TC Energy’s fossil dreams are violating indigenous people’s human rights and destroying their land. The Canadian pipeline giant is building the 670 km (420 mi) Coastal GasLink Pipeline through the Yintah, the traditional lands of the Wet‘suwet‘en people in Western Canada. TC Energy never got permission from the Wet‘suwet‘en to take their land and put a pipeline on it.
TC Energy, formerly known as TransCanada Corporation, builds and operates pipelines all over North America.12315 Before the Coastal GasLink Pipeline, the energy company also wanted to build the controversial Keystone XL pipeline across Canada and the US. However, on his first day in office, President Biden cancelled TC Energy’s Keystone XL pipeline permit.14787 This was one of his first steps to address climate change.
In Canada, however, TC Energy has already built parts of the Coastal GasLink Pipeline. Even though it is not yet completed, it is already polluting land and water. To make space for the fossil corridor, TC Energy is cutting down ancient forests. It is wiping out the home of grizzly bears, black bears, deer, and the endangered Southern mountain caribou.14789 Without a tree cover, the bare soil is washing into the rivers, polluting the water and suffocating fish larvae.14791 Despite numerous warnings from environmental inspectors, the pipeline company continued to wash soil into rivers and streams. In 2022, the provincial environmental office ordered the polluter to pay fines of more than CAD 240,000 for the ongoing contamination.12317
The Wet‘suwet‘en have a longstanding connection with the Yintah, their traditional lands. The Wet‘suwet‘en culture is centered around healthy forests, rivers, and animals. In the yintah, the Wet‘suwet‘en people hunt, fish, and gather herbs and medicines. Now, TC Energy is invading their lands and lives. The company sent bulldozers that razed burial sites of Wet‘suwet‘en ancestors to the ground.14793
TC Energy could not care less about indigenous rights. While the company claims to have the support of the indigenous Wet‘suwet‘en community along the pipeline route, their hereditary chiefs fiercely reject this.14795 The hereditary chiefs have been ruling over the traditional Wet‘suwet‘en lands since time immemorial.14797 They never ceded their land to the Canadian government and never gave their consent to have the Coastal GasLink pipeline built on it.14799 The hereditary chiefs are defending what has always belonged to them. But TC Energy got police support to arrest indigenous leaders and their supporters for the ‘crime’ of being on their own land.14801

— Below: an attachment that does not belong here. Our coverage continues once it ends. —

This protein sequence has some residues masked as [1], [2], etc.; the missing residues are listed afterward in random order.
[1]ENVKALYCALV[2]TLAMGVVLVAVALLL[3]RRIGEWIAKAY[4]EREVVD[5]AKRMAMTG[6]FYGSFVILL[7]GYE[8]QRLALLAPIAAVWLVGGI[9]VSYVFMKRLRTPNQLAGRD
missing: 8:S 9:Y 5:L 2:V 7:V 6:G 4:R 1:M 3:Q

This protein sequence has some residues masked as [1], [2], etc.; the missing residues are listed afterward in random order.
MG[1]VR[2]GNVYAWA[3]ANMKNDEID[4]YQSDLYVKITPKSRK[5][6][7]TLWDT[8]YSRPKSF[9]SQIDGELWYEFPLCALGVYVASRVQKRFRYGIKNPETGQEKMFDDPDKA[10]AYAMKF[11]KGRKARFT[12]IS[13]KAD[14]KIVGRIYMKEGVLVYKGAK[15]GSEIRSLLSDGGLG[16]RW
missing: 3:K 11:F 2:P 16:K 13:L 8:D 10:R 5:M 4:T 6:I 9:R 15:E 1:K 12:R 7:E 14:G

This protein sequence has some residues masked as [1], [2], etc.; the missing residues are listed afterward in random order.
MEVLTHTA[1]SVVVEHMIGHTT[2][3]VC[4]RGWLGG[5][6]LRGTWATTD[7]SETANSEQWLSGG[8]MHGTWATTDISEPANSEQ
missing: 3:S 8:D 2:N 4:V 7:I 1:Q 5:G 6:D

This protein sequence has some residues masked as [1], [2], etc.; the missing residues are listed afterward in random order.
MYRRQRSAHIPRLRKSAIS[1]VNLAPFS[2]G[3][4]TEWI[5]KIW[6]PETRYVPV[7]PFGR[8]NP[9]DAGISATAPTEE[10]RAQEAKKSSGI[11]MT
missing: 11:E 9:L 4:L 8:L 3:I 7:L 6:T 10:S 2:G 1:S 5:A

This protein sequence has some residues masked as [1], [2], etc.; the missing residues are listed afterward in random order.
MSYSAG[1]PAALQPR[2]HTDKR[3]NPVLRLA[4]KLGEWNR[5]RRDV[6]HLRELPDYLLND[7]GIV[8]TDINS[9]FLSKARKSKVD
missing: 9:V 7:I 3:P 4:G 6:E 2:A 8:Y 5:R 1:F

In November 2021, Canadian police raided a Wet’suwet’en camp for the third time in three years. The Wet’suwet’en and their supporters blocked access to a pipeline construction site on Wet’suwet’en territory to prevent drilling under Wedzin Kwa, a sacred river. In response, the police arrived in military-style gear with assault guns and arrested 30 people on Wet’suwet’en territory. Among them were land defenders, elders and journalists.14803 The repeated and escalating use of force against Wet’suwet’en land defenders by police and private security has even alarmed the United Nations Committee on the Elimination of Racial Discrimination. The committee has already urged the Canadian government three times to stop the Coastal Gaslink Pipeline, as long as the Wet’suwet’en disagree with the project. Until today, the Canadian government keeps ignoring these calls.12321